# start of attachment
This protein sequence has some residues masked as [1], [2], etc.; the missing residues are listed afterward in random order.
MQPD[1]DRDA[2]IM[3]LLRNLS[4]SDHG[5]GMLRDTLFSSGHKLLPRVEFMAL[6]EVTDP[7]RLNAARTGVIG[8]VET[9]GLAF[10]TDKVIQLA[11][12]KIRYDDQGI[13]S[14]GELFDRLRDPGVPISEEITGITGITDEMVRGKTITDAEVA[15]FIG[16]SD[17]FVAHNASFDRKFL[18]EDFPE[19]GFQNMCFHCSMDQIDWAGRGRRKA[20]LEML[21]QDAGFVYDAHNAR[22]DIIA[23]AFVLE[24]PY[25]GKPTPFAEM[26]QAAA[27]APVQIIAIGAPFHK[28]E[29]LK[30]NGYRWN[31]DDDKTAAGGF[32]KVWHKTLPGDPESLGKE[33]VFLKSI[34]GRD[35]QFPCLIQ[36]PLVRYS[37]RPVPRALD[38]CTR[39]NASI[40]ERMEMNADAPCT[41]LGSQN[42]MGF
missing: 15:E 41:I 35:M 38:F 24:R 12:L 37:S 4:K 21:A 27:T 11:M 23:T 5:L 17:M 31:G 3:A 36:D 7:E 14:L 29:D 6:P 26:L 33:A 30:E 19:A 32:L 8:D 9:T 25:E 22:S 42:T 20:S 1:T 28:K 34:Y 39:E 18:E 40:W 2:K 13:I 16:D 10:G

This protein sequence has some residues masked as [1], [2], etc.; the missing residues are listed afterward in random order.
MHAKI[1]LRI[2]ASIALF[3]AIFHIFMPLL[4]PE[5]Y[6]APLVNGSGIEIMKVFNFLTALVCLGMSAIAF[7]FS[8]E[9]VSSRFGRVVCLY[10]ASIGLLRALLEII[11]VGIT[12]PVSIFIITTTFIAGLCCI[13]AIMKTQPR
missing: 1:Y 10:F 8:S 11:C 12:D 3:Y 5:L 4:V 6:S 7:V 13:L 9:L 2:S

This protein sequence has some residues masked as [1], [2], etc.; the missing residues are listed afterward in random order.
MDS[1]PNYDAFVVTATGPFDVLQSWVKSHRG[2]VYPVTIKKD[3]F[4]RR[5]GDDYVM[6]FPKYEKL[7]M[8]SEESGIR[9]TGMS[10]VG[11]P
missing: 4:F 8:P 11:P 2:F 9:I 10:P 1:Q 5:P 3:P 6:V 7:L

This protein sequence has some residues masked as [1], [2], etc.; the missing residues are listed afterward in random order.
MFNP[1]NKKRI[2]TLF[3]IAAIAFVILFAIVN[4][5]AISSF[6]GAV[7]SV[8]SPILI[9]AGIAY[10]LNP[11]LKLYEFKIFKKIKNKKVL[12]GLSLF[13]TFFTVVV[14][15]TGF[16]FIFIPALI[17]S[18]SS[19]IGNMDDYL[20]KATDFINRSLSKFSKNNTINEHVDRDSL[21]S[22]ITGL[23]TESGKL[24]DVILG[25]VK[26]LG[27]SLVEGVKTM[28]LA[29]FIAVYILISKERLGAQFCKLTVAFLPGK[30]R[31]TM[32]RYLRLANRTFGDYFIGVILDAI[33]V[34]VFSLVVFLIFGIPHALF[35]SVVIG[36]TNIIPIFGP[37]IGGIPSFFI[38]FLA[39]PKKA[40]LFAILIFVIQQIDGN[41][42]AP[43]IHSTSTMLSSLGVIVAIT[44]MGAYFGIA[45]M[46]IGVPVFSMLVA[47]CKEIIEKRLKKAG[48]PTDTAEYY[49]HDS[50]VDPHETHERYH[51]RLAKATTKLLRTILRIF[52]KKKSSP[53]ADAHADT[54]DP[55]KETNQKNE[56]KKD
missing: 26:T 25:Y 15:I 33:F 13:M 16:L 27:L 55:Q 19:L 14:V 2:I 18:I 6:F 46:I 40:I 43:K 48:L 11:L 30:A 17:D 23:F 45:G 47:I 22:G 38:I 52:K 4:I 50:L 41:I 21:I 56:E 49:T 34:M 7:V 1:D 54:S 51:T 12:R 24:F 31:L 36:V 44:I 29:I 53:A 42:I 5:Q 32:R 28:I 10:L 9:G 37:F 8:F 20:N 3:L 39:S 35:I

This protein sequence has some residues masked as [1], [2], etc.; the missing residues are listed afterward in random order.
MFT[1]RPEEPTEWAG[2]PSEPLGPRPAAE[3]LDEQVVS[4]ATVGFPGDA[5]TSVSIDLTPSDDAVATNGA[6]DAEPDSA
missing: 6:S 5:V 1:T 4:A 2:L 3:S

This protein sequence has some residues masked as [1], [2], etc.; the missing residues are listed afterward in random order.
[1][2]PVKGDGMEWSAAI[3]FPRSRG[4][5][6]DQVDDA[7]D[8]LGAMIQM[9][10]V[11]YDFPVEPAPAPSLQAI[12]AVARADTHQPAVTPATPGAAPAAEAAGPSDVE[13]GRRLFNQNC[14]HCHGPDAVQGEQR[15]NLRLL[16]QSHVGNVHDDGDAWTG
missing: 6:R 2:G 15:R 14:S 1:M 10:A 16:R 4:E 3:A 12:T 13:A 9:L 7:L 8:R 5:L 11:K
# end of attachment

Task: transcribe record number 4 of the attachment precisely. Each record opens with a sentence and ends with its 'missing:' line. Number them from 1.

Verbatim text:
This protein sequence has some residues masked as [1], [2], etc.; the missing residues are listed afterward in random order.
MFNP[1]NKKRI[2]TLF[3]IAAIAFVILFAIVN[4][5]AISSF[6]GAV[7]SV[8]SPILI[9]AGIAY[10]LNP[11]LKLYEFKIFKKIKNKKVL[12]GLSLF[13]TFFTVVV[14][15]TGF[16]FIFIPALI[17]S[18]SS[19]IGNMDDYL[20]KATDFINRSLSKFSKNNTINEHVDRDSL[21]S[22]ITGL[23]TESGKL[24]DVILG[25]VK[26]LG[27]SLVEGVKTM[28]LA[29]FIAVYILISKERLGAQFCKLTVAFLPGK[30]R[31]TM[32]RYLRLANRTFGDYFIGVILDAI[33]V[34]VFSLVVFLIFGIPHALF[35]SVVIG[36]TNIIPIFGP[37]IGGIPSFFI[38]FLA[39]PKKA[40]LFAILIFVIQQIDGN[41][42]AP[43]IHSTSTMLSSLGVIVAIT[44]MGAYFGIA[45]M[46]IGVPVFSMLVA[47]CKEIIEKRLKKAG[48]PTDTAEYY[49]HDS[50]VDPHETHERYH[51]RLAKATTKLLRTILRIF[52]KKKSSP[53]ADAHADT[54]DP[55]KETNQKNE[56]KKD
missing: 26:T 25:Y 15:I 33:F 13:M 16:L 27:L 55:Q 19:L 14:V 2:I 18:I 6:F 46:I 40:I 43:K 48:L 11:L 30:A 17:D 23:F 45:G 47:I 22:G 38:I 52:K 4:I 50:L 41:I 21:I 56:E 49:T 34:M 7:V 1:D 54:S 51:T 12:R 24:F 31:L 36:V 44:I 29:I 53:A 42:I 5:Q 32:R 28:I 10:L 9:G 37:F 8:F 20:N 3:L 39:S 35:I